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Visiting an Italian Ambulance Service – Part 1

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Enrico, Myself and Alfonso in front of an ambulance

‘Squalls’ that was exactly what the weather forecast predicted for the week we were due to visit Italy – well they lied! We actually had a practically perfect week during our trip to the Veneto.

Snuggled in a loop of the snaking path of the River Adige, sits the exquisite ancient city of Verona. Designated as a world heritage site because of the value and importance of so many of its beautiful buildings, it is one of my favourite places to be, and I try to get over there as often as work (and the bank manager) permits.

The mostly car free streets and piazzas are lined with pavement cafes and bars punctuated at regular intervals by almost incidental architectural delights. These oases provide the perfect vantage point for a spot of overt people watching while simultaneously enjoying the local apperitivo, ‘un spritz’, a distinctive orange coloured campari based cocktail.

We took the train from Lake Garda in to Verona on one, it has to be said, not particularly ‘squally’ afternoon. While Simon and I left our travelling companions in Piazza delle Erbe, preparing to enjoy a whistle stop tour of some of the wonderful sites of the ancient city, we meandered the short distance to Piazza Bra. There we were met by Enrico, a young volunteer with the SUEM 118 Croce Verde ambulance service. Enrico had kindly agreed to take us for a tour of the local ambulance station and provide the opportunity to take a few photos.

Situated in the far northeast of Italy, the Veneto province has 4.5 million inhabitants and 14 million visitors each year are captivated by its charm and elegance. The Croce Verde respond to all the 118 (emergency calls) in the province. In this sense they do a similar job to our frontline staff here in London. Other private companies deal with all the transfers and appointments. However, the ambulance service is staffed very differently in Italy…

There are no ‘paramedics’ as such, instead the model is one where specialist nurses work alongside doctors and volunteers to provide the service. The ambulance nurses appear to have a much greater restriction on their practise compared to here – but in fairness, it is a difficult comparison to make because nurses do not generally staff ambulances here. Generally the volunteers hold down full-time day jobs as well as fitting in a shift or two a week which include night-shifts. The volunteers operate at roughly the equivalent of our EMT level; I am full of admiration for them.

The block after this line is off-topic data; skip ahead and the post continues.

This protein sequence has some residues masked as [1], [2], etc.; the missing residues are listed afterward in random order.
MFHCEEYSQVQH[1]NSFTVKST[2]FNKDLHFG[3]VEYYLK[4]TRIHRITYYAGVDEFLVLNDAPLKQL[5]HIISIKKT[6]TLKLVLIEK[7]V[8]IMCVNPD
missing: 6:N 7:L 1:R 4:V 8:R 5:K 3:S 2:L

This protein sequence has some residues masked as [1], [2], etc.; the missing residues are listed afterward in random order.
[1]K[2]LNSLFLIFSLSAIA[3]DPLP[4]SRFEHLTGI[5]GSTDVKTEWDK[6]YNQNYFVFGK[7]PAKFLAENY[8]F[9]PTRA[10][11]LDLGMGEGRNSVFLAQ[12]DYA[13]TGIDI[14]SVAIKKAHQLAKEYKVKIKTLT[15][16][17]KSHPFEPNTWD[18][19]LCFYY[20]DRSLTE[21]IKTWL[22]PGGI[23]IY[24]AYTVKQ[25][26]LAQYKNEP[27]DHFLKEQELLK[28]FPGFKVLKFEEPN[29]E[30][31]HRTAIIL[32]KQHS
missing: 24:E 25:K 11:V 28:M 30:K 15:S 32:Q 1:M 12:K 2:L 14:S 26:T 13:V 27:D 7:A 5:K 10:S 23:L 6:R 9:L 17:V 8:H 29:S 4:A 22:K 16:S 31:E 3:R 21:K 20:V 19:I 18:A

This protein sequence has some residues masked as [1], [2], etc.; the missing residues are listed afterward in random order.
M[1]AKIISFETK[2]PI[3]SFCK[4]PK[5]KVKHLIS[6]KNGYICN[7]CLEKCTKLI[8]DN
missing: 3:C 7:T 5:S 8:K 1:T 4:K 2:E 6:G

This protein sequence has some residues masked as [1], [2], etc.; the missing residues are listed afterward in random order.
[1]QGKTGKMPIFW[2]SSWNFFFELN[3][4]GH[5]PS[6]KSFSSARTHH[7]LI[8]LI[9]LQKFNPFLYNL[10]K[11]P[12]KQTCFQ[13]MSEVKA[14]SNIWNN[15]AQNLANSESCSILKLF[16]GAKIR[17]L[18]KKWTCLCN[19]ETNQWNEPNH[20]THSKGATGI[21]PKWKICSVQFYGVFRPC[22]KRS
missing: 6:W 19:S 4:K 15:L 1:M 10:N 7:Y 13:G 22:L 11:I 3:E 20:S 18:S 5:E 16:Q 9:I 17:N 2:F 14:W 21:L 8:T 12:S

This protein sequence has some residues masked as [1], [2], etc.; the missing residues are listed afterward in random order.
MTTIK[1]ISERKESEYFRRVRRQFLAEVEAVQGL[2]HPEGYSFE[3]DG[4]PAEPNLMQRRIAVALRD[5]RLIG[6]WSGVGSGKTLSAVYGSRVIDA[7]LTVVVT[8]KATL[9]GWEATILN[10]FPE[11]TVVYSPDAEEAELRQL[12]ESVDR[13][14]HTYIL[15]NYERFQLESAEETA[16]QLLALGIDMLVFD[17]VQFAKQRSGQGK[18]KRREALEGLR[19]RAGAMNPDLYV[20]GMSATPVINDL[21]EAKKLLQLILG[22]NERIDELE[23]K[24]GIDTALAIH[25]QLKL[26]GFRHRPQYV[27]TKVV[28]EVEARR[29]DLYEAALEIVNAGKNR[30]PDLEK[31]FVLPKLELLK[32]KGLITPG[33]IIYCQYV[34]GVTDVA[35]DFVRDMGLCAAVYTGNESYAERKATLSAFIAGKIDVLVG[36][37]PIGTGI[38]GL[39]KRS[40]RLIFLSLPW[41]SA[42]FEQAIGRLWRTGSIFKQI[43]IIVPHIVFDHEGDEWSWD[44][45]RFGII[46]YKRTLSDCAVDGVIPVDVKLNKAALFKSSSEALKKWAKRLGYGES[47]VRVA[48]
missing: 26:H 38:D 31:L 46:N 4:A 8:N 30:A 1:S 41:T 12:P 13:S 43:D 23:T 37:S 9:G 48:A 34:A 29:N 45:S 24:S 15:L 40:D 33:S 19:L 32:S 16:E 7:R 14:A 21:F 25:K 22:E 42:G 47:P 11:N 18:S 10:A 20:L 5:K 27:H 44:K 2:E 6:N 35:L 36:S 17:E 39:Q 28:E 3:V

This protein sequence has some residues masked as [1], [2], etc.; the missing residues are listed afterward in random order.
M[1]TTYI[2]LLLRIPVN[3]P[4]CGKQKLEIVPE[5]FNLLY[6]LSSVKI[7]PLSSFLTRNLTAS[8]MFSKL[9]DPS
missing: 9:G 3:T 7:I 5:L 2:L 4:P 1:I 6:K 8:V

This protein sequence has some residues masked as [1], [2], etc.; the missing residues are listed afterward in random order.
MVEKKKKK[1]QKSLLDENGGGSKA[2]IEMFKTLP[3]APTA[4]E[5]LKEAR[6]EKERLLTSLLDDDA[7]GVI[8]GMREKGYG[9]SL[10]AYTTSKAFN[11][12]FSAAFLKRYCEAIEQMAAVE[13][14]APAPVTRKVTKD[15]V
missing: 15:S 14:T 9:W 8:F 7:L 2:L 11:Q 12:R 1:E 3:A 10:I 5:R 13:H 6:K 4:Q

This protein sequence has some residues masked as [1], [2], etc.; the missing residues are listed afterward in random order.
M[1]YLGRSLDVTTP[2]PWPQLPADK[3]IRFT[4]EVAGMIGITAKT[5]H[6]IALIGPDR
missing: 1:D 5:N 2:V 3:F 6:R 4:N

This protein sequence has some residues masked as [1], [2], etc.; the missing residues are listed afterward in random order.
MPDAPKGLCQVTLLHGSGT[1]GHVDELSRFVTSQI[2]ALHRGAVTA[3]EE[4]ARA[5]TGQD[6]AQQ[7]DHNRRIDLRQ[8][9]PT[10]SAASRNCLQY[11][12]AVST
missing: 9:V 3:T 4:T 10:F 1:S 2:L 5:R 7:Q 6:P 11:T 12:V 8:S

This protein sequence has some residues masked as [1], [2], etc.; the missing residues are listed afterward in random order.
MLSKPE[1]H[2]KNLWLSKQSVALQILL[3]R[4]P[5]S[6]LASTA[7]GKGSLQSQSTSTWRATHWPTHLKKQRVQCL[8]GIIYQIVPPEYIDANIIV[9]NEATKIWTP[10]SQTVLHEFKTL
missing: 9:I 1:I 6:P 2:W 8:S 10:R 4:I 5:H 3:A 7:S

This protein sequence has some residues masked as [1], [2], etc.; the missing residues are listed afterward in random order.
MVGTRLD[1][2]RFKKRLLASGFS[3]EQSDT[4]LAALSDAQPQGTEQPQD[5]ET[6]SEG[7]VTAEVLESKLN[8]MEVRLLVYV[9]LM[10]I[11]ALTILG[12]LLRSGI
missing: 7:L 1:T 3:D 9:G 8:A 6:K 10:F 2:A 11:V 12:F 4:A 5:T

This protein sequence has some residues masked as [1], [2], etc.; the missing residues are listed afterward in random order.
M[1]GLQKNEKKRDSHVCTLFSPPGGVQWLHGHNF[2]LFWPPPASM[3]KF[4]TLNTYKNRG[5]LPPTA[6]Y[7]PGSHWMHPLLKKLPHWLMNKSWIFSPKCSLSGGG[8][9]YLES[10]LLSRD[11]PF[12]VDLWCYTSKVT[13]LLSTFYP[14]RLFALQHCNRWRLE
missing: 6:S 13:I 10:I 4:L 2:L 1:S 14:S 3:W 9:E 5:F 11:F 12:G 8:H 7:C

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The ambulance station that we visited is brand spanking new and serves central Verona with its 265,000 inhabitants. The facilities are fantastic. It is incredibly spacious and we were more than a little envious to find that the crews actually have comfy beds to sleep in on quiet nights; my colleagues in London can only dream of the possibility of catching forty-winks in a makeshift bed, so this seems like a real luxury. And here in sunny Italy, the summer uniform consists of a white aertex top and orange hi-visibility trousers – not forgetting the obligatory Gucci sunglasses of course to finish the look off!

We had a nosey look around the ambulances too. Perhaps unsurprisingly most of the kit and medical terms were reassuring familiar to us. I battled to remember my Italian verbs in order to ask questions.

Do you have a big problem with alcohol?’ I asked Enrico.

‘No, I don’t drink’ came his polite reply; whoops, I had forgotten to use the plural form; if he was surprised at my question, he hid it well and I quickly rectified the situation before he took offence! He and his colleagues were also very shocked to hear that in London crews wear stab vests and assaults on staff are unfortunately not that uncommon.

Most patients are conveyed to the local ‘policlinico’ at L’ospedale G Rossi di Borgo Roma. On average 1,080 patients pass through their doors each day.

It made me smile when, as we waited for the head nurse to escort us around the department, a disgruntled patient came up to the desk. Even with my poor grasp of the language I could tell he was complaining ‘I have been here for many hours and then you called a woman in before me and she has only just arrived – what is going on?’ he moaned. Miles away from home, I thought, but apparently nothing changes at all!!!

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  1. [...] [Note: This is the second part in a short series about my visit to an Italian Ambulance Service. Click to read: part 1] [...]

  2. [...] for the emergency services there (See my previous posts on visiting an Italian ambulance service: Part 1, Part 2, Part [...]

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